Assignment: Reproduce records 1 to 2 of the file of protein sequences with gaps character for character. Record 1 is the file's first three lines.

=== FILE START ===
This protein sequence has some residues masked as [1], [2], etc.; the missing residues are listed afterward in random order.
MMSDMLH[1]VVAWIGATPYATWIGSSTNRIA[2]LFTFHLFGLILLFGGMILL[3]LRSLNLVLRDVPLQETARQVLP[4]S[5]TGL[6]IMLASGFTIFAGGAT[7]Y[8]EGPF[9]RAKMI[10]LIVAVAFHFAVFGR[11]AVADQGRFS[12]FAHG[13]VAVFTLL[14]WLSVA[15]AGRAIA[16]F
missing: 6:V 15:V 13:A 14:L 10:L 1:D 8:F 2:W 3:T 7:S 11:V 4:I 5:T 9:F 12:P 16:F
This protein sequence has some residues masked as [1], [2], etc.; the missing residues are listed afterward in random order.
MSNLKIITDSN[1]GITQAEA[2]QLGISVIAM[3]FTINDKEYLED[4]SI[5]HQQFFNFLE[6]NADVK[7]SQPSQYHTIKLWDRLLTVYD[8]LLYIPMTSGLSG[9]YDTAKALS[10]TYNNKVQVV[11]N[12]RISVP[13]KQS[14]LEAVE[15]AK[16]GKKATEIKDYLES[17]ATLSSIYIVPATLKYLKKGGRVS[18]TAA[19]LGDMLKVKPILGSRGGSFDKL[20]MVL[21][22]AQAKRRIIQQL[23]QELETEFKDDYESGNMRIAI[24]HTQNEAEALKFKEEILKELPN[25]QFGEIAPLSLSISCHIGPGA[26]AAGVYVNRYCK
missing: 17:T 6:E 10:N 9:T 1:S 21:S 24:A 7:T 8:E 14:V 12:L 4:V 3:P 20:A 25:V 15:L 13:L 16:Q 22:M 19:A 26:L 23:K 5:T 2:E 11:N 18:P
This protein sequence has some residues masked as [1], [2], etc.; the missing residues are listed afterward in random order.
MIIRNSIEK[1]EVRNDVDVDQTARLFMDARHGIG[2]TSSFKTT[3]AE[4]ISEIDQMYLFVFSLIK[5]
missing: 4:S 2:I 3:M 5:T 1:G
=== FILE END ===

This protein sequence has some residues masked as [1], [2], etc.; the missing residues are listed afterward in random order.
MMSDMLH[1]VVAWIGATPYATWIGSSTNRIA[2]LFTFHLFGLILLFGGMILL[3]LRSLNLVLRDVPLQETARQVLP[4]S[5]TGL[6]IMLASGFTIFAGGAT[7]Y[8]EGPF[9]RAKMI[10]LIVAVAFHFAVFGR[11]AVADQGRFS[12]FAHG[13]VAVFTLL[14]WLSVA[15]AGRAIA[16]F
missing: 6:V 15:V 13:A 14:L 10:L 1:D 8:F 2:W 3:T 7:S 11:V 4:I 5:T 9:F 12:P 16:F
This protein sequence has some residues masked as [1], [2], etc.; the missing residues are listed afterward in random order.
MSNLKIITDSN[1]GITQAEA[2]QLGISVIAM[3]FTINDKEYLED[4]SI[5]HQQFFNFLE[6]NADVK[7]SQPSQYHTIKLWDRLLTVYD[8]LLYIPMTSGLSG[9]YDTAKALS[10]TYNNKVQVV[11]N[12]RISVP[13]KQS[14]LEAVE[15]AK[16]GKKATEIKDYLES[17]ATLSSIYIVPATLKYLKKGGRVS[18]TAA[19]LGDMLKVKPILGSRGGSFDKL[20]MVL[21][22]AQAKRRIIQQL[23]QELETEFKDDYESGNMRIAI[24]HTQNEAEALKFKEEILKELPN[25]QFGEIAPLSLSISCHIGPGA[26]AAGVYVNRYCK
missing: 17:T 6:E 10:N 9:T 1:S 21:S 24:A 7:T 8:E 14:V 12:L 4:V 3:P 20:A 25:V 15:L 13:L 16:Q 22:M 19:A 26:L 23:K 5:T 2:E 11:N 18:P